Brian’s sad song

Left-hander Brian Matusz takes the mound tonight with only one win since April 18, a stretch of futility that I never would have imagined possible back in spring training.

Maybe an offense that was so clutch last night will support him. And maybe new manager Buck Showalter will stick with him longer.

Matusz hasn’t completed the sixth inning in his last four starts. He’s surrendered 18 runs and 19 hits, and issued 13 walks, in 13 innings. He’s also 0-7 with a 5.55 ERA at home this year.

In his only career start against the Angels, Matusz allowed five runs (four earned) and 11 hits in 5 2/3 innings, with three walks and seven strikeouts.

It’s time to reverse a couple of trends.

The Orioles will face the Angels’ Ervin Santana, who’s 3-3 with a 4.81 ERA against them.

Cesar Izturis is 3-for-6 with a double against Santana. Julio Lugo is 7-for-16 with three doubles, one triple and two RBIs. Choose your shortstop.

Don’t even think about second base. Brian Roberts is 10-for-27 with one double and two homers.

Nick Markakis is 9-for-24 with four doubles, three homers and 10 RBIs. Luke Scott is 4-for-12 with two doubles and three RBIs. Ty Wigginton is 4-for-11 with a double, homer and three RBIs.

Did anyone stop to wonder how Gary Allenson felt while we were speculating on Juan Samuel’s future and whether he’d reclaim his job as third base coach?

What was it like for Allenson as Samuel pondered the decision?

“It wasn’t too easy. I didn’t know whether I was coming or going until about noon time (Monday),” he told me yesterday.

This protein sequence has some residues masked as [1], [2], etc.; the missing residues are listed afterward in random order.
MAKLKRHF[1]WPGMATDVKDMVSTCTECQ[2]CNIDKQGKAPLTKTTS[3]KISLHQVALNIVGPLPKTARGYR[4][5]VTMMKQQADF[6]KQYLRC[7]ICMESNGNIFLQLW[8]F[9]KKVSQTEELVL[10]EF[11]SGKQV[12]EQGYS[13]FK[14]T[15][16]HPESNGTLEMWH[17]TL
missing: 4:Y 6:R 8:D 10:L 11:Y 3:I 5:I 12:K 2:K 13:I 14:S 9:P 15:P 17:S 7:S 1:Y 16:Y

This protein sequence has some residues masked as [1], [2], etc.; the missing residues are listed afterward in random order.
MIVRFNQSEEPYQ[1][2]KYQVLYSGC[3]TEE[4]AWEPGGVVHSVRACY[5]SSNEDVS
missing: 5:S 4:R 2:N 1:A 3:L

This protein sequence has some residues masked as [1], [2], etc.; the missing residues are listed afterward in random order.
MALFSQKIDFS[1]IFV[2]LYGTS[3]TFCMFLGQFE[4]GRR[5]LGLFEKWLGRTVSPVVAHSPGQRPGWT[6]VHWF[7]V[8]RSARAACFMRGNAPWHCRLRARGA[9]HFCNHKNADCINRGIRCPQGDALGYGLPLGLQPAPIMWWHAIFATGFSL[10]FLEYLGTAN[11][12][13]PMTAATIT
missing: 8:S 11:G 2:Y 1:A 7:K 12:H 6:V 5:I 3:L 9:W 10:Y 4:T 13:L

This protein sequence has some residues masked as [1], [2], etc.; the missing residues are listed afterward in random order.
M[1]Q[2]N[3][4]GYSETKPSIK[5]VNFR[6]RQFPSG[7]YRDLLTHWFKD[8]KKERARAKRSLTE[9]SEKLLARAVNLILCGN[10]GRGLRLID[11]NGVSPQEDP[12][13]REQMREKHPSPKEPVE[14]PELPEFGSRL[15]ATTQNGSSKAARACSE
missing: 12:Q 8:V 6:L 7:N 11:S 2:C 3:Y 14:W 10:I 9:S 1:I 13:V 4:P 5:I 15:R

John Stockstill, the Orioles’ director of minor league operations, informed Allenson that he’d stay on the major league coaching staff for the remainder of the season.

“It’s not easy when you’ve got a couple kids who check the stuff online,” Allenson said. “I’ve got a 24 year old and a 20 year old that are kind of concerned about Dad, so it wasn’t easy on them, which makes it not easy on me. But it’s over now.”

Well, not really.

Allenson has no guarantees beyond these last few months, but that’s nothing new. He left his position as manager at Triple-A Norfolk, and it might not be waiting for him next year. He might not be included on Showalter’s 2011 staff.

What happens to him?

“I’ve got to wonder about that every year,” he said. “I’ve only had a multi-year contract one time, and that was when I was a player. All you can do is do the best you can, and if that’s not good enough, you go somewhere else. But as far as I’m concerned, you can ask some of these players who played for me. It’s kind of hard for me to pat myself on the back, but you can ask these kids who played for me, whether it’s (Matt) Wieters, (Jake) Arrieta, (Josh) Bell, (Jason) Berken, whoever. They’ll tell you about me.”

Showalter has known Allenson since 1987, when they both managed in the Yankees’ farm system. They roomed together, with Brian Butterfield, for two spring trainings.

Butterfield is a candidate to coach third base next season, the same job he currently holds with the Toronto Blue Jays.

Allenson can only wonder.

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